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Vijay Kelkar says single GST rate easy to administer
January 28, 2017

Former finance secretary Vijay Kelkar on Friday advocated a single rate for the Goods and Services Tax (GST) as that would it simpler to administer.

 

The GST Council has already decided on the four-rate structure for the indirect tax regime, besides a cess.

 

Giving an example, he said it was better to first build a single-rate GST with a low rate, achieve full mastery of this, and then consider more complex possibilities such as high rates and multiple rates.

 

Delivering the C D Deshmukh lecture, organised by the National Council of Applied Economic Research, Kelkar said policymaking was required to address market failure, improve efficiency and equity in the society. With regard to taxation, he said it should be stable and simple, giving investors confidence to invest.

 

A task force constituted by the 13th Finance Commission, headed by Kelkar, had recommended that all goods and services should be taxed at the single GST rate of 12 per cent. It could be split as 5 per cent for the central GST and seven per cent for the state GST.

 

The GST Council, comprising finance minister, minister of state for revenue and state representatives, particularly their finance ministers, have already agreed on four GST rates — 5 per cent, 12 per cent, 18 per cent and 28 per cent — besides a cess above the peak rate on luxury and demerit goods such as tobacco. The item-wise rate will be finalised by committee of officers.

 

Kelkar said simplicity was the first mantra of policymaking. Right sequencing is another important pillar of policy making.

 

Citing example, he said exchange rate reform preceded trade reforms during the liberalisation and it succeeded. The third dimension of sequencing was in the construction of state capacity, Kelkar said.

 

“We should walk before we can run. Our first objective should be to establish easy objectives for state capacity, and fully succeed in building this state capacity. Only after this is done we should try for a more complex problem,” he said.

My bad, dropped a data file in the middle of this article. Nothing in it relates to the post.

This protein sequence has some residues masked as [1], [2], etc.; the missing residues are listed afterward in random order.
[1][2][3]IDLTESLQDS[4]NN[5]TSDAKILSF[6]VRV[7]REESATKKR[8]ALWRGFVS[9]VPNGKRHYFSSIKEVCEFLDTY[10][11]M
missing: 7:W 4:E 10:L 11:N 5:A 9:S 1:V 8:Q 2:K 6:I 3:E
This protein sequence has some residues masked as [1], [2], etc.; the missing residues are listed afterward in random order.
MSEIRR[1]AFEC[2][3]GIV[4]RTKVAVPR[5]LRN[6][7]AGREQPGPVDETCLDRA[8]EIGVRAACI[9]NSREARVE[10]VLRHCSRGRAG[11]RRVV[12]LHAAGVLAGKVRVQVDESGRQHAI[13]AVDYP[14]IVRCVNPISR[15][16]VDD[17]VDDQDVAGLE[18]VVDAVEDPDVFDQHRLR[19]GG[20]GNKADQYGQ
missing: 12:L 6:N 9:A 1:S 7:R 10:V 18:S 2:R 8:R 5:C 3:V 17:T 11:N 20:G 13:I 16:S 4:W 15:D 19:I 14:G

Highlighting the value of criticism in policymaking, he said, “As policymakers, we develop a point of view. We should be humble and recognise that many times, we will be wrong.” This makes it useful to engage with our critics. “In every society, there is an under supply of criticism,” he said, adding criticising the government imposes costs upon the critic.

 

“The gains from criticism are diffused; the entire society benefits from the criticism. The self-interest of the critic leads him to ignore the gains for society at large, and thus to under supply criticism,” he said.

 

Ruing the absence of credible data for policymaking, Kelkar said, “Our ability to undertake rational analysis, and to undertake post-mortem of policy initiatives, is bounded by our availability of information.”

 

A particularly disappointing feature of the Indian statistical environment is that in addition to having limited data, some of our standard public data sources are also flawed, he said.

 

“We are thus forced to first evaluate the soundness of each public data source before commencing to use it. It is not as simple as blindly accepting all data from official government sources. Each of us needs to commit considerable resources to evaluating the soundness of various kinds of statistics that are available in our field,” he said.

 

Published in: Business Standard,  January 28, 2017

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